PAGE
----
Morrison insurance Solutions

How to spot a scam?


The definition of ‘scam’ is a scheme, or trick, performed by a dishonest individual or group in an attempt to obtain money or something else of value. They can arrive by post, phone call, text message or email or a scammer may turn up at your home. As the scammers are getting more intelligent we look at how you can spot a scam and what you can do if you think you have been a victim.

How to spot a scam?

It could be a scam if:

bullet-arror.gifYou are contacted out of the blue and you are not sure how they got your contact details.

bullet-arror.gifThe deal is too good to be true, scams will often promise high returns for very little financial commitment.

bullet-arror.gifYou are asked to share personal details, such as, your bank account details, full name and address.

bullet-arror.gifYou are pressurised to respond quickly, scammers will try to hurry your decision making and pressure you into a sale, always take a breath and think things through.

bullet-arror.gifIf their contact details are vague, such as a PO Box number, mobile number or a premium rate number (starting in ’09’).

bullet-arror.gifThere are grammatical errors or spelling mistakes, scammers often use bad grammar and spelling to ensure only the most vulnerable people will respond to their messages.

bullet-arror.gifIf you are asked to keep it quiet, often asking you to stay silent is used to keep you away from the advice and support you need in making a decision.

bullet-arror.gifYou are asked to send money in advance, for example, they'll ask you to pay a fee before you can claim a prize.

bullet-arror.gifIf the caller is being over-familiar and over-friendly with you.

What are the next steps?

Reporting scams is easy, and it could help other people out in the future as the accounts, phone numbers, and letters can be blocked. 

How can you report them?

bullet-arror.gifIf you have spotted a scam email you can report it to the internet service provider (ISP) that was used to send you the email. Once you have done this the ISP can close the account.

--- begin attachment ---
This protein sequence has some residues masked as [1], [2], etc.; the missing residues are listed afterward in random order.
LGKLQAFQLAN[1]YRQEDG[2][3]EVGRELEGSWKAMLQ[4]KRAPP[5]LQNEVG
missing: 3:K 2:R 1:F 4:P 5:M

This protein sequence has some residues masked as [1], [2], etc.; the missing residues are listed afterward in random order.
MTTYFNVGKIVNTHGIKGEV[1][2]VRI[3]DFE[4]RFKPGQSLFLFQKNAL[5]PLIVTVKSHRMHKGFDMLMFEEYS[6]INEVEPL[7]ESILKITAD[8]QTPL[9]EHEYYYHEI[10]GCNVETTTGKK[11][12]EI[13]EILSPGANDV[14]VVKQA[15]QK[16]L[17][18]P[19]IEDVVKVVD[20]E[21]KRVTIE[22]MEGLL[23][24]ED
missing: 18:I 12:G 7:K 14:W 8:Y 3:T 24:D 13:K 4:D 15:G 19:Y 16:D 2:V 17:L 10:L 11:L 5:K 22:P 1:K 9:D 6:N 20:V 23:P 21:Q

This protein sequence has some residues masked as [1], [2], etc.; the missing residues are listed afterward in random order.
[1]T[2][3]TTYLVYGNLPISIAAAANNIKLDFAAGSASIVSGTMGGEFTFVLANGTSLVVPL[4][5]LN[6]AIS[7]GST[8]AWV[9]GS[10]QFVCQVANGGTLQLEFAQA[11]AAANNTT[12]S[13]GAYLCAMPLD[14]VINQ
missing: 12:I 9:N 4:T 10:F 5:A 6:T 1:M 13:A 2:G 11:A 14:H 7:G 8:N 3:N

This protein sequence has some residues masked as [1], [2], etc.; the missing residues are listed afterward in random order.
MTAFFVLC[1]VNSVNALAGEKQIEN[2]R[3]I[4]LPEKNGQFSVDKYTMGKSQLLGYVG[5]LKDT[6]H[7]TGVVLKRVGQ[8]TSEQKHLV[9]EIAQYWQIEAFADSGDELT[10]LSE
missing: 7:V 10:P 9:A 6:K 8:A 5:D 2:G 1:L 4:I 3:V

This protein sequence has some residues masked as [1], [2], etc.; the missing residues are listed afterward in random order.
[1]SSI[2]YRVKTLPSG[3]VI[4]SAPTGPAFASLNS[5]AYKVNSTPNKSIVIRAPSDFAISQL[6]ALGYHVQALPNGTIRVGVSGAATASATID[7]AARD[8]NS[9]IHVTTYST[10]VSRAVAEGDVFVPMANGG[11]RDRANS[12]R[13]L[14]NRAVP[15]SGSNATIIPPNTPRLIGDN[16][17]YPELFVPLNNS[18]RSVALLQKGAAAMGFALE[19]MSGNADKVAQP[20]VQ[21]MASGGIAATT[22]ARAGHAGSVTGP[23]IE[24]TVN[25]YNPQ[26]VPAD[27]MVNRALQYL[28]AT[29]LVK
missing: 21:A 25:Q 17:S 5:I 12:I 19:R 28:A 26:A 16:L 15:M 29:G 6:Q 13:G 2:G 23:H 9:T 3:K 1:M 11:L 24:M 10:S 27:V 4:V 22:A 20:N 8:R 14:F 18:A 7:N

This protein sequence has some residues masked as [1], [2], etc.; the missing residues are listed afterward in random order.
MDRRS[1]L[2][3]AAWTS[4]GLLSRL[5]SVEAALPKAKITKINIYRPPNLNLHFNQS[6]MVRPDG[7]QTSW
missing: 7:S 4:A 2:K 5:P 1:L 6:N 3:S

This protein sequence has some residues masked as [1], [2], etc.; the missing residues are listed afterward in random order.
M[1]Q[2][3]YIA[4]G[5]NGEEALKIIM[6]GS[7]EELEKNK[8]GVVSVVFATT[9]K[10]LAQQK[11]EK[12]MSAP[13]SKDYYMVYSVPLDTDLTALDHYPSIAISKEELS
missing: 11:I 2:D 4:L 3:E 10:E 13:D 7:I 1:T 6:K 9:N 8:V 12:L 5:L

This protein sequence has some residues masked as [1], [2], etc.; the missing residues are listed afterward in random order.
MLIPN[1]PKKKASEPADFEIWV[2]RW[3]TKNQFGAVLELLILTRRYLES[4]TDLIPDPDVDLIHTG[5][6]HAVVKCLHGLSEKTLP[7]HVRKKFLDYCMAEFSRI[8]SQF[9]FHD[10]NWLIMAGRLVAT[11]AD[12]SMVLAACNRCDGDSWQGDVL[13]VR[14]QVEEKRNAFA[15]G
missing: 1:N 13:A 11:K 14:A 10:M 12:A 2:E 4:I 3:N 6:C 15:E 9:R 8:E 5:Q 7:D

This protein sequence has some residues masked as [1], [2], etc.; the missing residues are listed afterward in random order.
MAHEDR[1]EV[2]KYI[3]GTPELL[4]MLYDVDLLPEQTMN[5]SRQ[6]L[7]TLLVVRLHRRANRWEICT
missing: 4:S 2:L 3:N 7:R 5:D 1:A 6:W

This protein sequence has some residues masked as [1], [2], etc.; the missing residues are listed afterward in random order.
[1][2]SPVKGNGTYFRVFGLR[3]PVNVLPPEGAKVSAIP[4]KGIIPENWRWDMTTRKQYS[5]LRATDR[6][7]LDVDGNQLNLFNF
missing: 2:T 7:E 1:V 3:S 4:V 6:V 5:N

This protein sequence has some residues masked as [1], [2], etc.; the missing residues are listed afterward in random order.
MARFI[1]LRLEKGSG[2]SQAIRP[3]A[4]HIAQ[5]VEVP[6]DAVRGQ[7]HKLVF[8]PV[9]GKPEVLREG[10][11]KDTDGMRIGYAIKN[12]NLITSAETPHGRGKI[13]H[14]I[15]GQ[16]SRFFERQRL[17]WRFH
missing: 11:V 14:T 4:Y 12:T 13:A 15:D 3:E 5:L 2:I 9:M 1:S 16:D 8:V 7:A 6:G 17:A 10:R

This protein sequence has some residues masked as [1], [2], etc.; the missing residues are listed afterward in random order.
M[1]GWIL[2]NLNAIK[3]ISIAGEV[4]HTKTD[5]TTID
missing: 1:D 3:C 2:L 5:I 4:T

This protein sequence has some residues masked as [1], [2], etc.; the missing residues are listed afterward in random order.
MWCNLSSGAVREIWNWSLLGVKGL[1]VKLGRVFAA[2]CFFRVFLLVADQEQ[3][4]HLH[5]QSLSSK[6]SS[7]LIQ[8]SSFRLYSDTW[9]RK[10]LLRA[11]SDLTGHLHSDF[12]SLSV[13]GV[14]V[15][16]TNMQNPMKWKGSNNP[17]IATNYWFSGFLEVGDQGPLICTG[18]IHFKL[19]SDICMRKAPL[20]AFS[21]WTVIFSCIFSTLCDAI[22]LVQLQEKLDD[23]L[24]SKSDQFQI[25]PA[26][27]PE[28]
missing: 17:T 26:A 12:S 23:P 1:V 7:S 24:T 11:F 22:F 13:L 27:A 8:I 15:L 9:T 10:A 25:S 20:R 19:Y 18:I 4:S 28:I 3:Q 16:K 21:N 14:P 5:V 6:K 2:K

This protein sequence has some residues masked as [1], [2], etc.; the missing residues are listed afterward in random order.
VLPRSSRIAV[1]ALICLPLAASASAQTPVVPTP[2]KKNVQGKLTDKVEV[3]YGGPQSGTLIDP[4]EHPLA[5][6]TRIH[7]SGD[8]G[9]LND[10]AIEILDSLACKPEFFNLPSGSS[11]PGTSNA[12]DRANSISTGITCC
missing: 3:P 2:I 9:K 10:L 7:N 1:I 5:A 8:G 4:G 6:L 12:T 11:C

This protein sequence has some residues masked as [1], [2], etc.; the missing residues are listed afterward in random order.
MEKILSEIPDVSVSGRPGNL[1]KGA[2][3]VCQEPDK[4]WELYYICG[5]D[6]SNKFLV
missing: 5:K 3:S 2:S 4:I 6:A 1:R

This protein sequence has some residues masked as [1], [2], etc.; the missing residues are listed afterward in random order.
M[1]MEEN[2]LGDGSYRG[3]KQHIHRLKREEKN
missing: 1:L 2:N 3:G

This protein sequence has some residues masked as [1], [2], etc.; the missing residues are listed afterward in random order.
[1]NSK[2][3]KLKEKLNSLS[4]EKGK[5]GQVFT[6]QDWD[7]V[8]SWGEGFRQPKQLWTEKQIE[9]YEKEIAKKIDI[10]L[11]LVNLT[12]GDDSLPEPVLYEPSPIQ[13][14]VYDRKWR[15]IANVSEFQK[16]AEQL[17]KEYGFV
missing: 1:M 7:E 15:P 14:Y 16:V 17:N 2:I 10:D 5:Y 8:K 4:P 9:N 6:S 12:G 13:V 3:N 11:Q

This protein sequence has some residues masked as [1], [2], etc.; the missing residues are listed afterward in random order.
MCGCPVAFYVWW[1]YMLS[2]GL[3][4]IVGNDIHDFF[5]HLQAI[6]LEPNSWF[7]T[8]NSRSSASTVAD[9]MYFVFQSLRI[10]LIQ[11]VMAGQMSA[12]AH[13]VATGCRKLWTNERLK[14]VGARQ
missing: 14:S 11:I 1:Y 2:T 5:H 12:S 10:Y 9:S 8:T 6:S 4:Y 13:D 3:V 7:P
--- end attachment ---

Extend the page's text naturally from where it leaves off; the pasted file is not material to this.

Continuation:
bullet-arror.gifYou can report the matter to the company or body being mimicked such as the bank, government department or other company cited in the scam. Companies can then warn their customers of mimicking scams by putting notices on their websites. 

bullet-arror.gifIf you want to complain about or report a premium-rate telephone service scam, contact PhonepayPlus. This is the official organisation set up to regulate phone-paid services in the UK. You can call PhonepayPlus free from a landline on:                      0300 30 300 20, or visit the PhonepayPlus website.

bullet-arror.gifIf you do receive correspondence you believe to be from fraudsters, you can forward it to Royal Mail with a covering letter to Freepost, Scam Mail, PO Box 797, Exeter, EX1 9UN. You can also email scam.mail@royalmail.com or call:                              03456 113 413. 

bullet-arror.gifThe Mailing Preference Service (MPS) allows you to have your name and address removed from mailing lists. To register for the free service, call 0845 703 4599 or visit mpsonline.org.uk. 

bullet-arror.gifIf you think you have been a victim of a scam, you can report it to Action Fraud at:www.actionfraud.police.uk


For more information, have a look at the Metropolitan Police's 'The Little Book of Big Scams'.


What has this got to do with insurance?

By being vigilant and taking precautions you can avoid claiming for fraud on your insurance. If you would like to discuss this further or talk about policies where we can cover you for fraud, give us a call on 01789 761 670.

<< Back to News

Contact us today

01789 766888